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Africa » Reunion » Saint Denis
May 4th 2016
Published: May 5th 2016
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REUNION - 15th April

The volcanic island of Reunion is about 115 miles southwest of Mauritius, it is an overseas department of France and most people live in the capital St Denis.

Reunion has been A French department since 1946, the island is not without it's problems - very high unemployment rate, the occasional volcanic eruption and severe batterings from passing cyclones.

Tourism is growing in importance although most visitors are from France.

The cruise terminal is fairly new and St Denis is about 9'miles from Le Port where the ship berthed.

They are building a new motorway and bridges from the port to St Denis - in the sea because of the falling cliffs. This is being financed by the EU and ultimately by us (at present).

St Denis is the largest of the French colonies and was named after the ship St Denis ran aground in the nearby bay.

We coached into St Denis to visit and a walk round.



Our first stop was the State Garden with the former palace of the General Consul, it is now the Natural History Museum with a whole floor taken up with a shark exhibition. Lots of schoolchildren visiting. The gardens were pleasant with palms and flowers local to the area.The architecture is mainly Creole style particularly in the Rue de Paris.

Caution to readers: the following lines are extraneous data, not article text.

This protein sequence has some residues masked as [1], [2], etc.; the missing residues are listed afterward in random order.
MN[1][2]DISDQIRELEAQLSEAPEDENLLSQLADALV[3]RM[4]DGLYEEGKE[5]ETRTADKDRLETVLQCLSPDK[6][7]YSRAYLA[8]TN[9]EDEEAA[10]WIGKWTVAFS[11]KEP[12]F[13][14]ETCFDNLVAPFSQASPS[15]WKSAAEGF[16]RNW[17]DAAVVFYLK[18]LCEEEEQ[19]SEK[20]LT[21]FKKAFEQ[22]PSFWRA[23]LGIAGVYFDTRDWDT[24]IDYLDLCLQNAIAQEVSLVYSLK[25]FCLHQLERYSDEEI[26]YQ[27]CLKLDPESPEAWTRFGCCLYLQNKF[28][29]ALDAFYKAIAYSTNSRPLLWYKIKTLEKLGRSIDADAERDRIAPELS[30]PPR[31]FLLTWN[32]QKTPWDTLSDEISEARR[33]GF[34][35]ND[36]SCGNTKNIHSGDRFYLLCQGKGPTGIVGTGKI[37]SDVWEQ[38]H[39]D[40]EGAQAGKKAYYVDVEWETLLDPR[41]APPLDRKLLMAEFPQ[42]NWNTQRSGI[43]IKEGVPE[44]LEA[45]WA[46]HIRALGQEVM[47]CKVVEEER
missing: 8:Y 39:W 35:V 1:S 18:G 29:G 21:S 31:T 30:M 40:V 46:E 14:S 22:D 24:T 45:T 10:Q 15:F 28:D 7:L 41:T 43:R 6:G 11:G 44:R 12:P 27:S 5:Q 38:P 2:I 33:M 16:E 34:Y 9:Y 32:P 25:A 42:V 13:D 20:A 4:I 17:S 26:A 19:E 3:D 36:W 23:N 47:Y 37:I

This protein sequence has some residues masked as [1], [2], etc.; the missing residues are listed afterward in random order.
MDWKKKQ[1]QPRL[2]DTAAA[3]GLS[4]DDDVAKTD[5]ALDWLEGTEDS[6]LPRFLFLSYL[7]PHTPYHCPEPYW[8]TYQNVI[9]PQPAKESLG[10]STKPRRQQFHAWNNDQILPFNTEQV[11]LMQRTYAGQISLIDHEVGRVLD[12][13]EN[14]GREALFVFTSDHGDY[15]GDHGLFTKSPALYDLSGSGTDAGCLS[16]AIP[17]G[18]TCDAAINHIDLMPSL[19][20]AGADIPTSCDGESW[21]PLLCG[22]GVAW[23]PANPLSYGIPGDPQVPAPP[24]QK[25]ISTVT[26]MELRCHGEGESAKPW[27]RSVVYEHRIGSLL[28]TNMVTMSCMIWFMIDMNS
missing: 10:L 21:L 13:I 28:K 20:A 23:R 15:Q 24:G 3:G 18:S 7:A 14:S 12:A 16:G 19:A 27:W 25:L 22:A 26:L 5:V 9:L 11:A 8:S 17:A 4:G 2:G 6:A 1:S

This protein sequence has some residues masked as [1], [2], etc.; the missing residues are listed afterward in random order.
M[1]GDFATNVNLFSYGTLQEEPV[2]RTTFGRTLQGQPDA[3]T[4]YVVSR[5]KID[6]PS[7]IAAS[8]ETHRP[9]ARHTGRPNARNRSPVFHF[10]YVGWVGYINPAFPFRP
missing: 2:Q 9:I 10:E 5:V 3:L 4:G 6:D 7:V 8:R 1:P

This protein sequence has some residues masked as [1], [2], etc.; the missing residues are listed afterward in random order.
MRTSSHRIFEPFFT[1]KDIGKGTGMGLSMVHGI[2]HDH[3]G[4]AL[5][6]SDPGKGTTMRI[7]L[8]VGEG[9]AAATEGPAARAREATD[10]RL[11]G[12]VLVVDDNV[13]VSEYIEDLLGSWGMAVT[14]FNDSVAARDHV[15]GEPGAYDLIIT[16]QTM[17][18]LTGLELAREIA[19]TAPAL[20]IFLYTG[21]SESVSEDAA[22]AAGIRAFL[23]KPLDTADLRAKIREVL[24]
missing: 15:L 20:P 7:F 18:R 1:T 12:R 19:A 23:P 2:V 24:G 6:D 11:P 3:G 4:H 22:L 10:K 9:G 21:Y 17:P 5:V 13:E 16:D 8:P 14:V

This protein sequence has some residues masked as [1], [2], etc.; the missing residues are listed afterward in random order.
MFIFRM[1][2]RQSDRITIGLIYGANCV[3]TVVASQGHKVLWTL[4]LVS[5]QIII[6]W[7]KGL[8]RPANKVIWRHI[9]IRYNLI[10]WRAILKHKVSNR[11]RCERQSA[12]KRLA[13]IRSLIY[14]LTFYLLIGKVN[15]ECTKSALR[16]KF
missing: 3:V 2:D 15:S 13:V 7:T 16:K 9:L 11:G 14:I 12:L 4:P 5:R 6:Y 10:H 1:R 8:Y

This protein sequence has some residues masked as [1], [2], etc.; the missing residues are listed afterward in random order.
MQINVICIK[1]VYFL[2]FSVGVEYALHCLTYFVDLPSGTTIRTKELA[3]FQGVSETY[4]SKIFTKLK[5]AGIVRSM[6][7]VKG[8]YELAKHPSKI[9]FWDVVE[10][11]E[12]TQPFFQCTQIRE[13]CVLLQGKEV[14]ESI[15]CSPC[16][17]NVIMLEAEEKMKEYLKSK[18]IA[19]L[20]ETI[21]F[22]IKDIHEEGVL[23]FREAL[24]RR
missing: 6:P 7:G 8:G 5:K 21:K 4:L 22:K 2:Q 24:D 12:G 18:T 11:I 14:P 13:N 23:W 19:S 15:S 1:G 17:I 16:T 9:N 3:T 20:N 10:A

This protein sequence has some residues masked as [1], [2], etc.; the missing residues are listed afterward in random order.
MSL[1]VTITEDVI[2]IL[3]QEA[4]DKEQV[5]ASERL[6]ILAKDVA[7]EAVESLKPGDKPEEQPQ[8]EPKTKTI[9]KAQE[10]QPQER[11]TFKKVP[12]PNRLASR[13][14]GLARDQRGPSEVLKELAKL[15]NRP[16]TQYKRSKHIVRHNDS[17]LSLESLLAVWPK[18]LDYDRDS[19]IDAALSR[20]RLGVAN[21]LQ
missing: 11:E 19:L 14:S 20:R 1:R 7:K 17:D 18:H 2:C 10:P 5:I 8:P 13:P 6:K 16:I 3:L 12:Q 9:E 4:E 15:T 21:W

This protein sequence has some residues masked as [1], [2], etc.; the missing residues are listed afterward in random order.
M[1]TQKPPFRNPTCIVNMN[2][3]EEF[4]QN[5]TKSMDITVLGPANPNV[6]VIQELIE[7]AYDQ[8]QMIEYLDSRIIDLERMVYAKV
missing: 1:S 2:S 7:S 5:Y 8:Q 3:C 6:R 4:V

There was a strike on and roads and streets were being blocked off as we walked to the market.

Only the French know to strike like this, at times it was chaos on the streets with all the whistles and car horns.



The market was a haven of peace and quiet. It offered typical Creole products with handicrafts, scents and spices from Madagascar and Reunion.



A short bus ride took us round to the Buddhist Pagoda (closed) and the Temple Tamoul and on the way back to the Grand Mosque.

From a viewpoint we looked down on the Cathedral completed in 1832. With all these religious buildings you can understand the variety of races and cultures that mix harmoniously and are united by the musical Creole language.



Our final stop was at The Prefecture, formerly the headquarters of the French East India Company and the governors residence. There is a statue of Mahe de Labourdonnais (a former governor) at the front of the building.



Thankfully the strikes did not affect the route back to Le Port, they obviously had better things to do in the afternoon.


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